Personal Statement advice 22nd September 2017

Over the last few weeks, Generating Genius Year 13 students (and even some forward-thinking Year 12 students) have been working hard preparing their applications to study a STEM subject at university.

Students had three sessions on how to write a standout personal statement, in addition to a special session for our brightest students on how to apply to Oxbridge.

REMEMBER THE DEADLINES: the deadline for Oxbridge applications and applications for medicine, dentistry and veterinary science is 15 October (you may also have to register for additional admissions examinations, see here). The deadline for all other applications is 15th January.
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Some of the top tips given by our experts were that your personal statement should focus on the subject that you want to study, rather than anything else. It should be focused around why you want to spend the next three years (or more) studying that course. You have 4,000 characters and 47 lines to prove it, so you shouldn’t be wasting valuable space in your personal statement discussing things that are irrelevant.

Another top tip was to ensure that you apply early. Whilst the deadline seems ages away, it’ll come around quickly. If you want admissions tutors to think that you’re an organised individual, committed to ensuring that you get to study the course of your choice, you should get your application in early.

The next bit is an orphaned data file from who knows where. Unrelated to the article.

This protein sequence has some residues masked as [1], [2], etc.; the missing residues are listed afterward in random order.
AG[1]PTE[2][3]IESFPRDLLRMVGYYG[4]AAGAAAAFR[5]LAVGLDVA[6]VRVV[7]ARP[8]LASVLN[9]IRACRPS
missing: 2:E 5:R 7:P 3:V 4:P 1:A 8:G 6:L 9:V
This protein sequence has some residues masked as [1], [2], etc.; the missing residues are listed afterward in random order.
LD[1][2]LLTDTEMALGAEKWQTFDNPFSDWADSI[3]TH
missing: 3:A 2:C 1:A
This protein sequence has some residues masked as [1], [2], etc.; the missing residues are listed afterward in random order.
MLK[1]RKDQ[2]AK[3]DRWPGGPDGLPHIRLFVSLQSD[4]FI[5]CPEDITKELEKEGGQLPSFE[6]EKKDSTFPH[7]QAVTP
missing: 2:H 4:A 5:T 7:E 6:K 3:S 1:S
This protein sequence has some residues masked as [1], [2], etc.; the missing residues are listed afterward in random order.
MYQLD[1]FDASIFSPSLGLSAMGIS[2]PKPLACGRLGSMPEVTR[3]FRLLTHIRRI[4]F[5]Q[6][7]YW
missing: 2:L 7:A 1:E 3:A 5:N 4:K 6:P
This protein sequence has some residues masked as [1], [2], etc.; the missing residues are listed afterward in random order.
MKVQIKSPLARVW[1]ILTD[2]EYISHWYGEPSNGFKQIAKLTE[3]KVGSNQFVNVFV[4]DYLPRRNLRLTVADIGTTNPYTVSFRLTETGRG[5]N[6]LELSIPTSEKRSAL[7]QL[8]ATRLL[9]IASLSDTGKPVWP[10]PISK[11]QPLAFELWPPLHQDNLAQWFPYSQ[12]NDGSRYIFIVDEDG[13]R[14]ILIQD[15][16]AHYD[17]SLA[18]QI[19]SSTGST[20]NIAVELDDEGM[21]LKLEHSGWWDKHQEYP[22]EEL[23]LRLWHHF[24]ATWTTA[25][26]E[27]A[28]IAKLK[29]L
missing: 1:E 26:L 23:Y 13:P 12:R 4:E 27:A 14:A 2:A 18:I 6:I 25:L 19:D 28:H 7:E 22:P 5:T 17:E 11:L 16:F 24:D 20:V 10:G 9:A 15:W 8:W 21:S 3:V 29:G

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Don’t forget that all the Generating Genius events, activities and work experience placements are extremely beneficial in enhancing your personal statements. Using your free time to better yourself and strengthening your commitment and interest in your subject will go down well with admissions tutors. Use Generating Genius events to evidence your skill set and show that you’re a well-rounded candidate.

You can read some examples of personal statements below:

For some more advice on what to put into your personal statement (and what not to put in), you can watch this Imperial College London video presented by Jane Marshall who ran one of our sessions:

A big thanks have to go to the University of Bath, SThree, Stanhill Capital Partners, Jane Marshall from Imperial College London and Josh Halstead from Harrow School for supporting Generating Genius with university applications.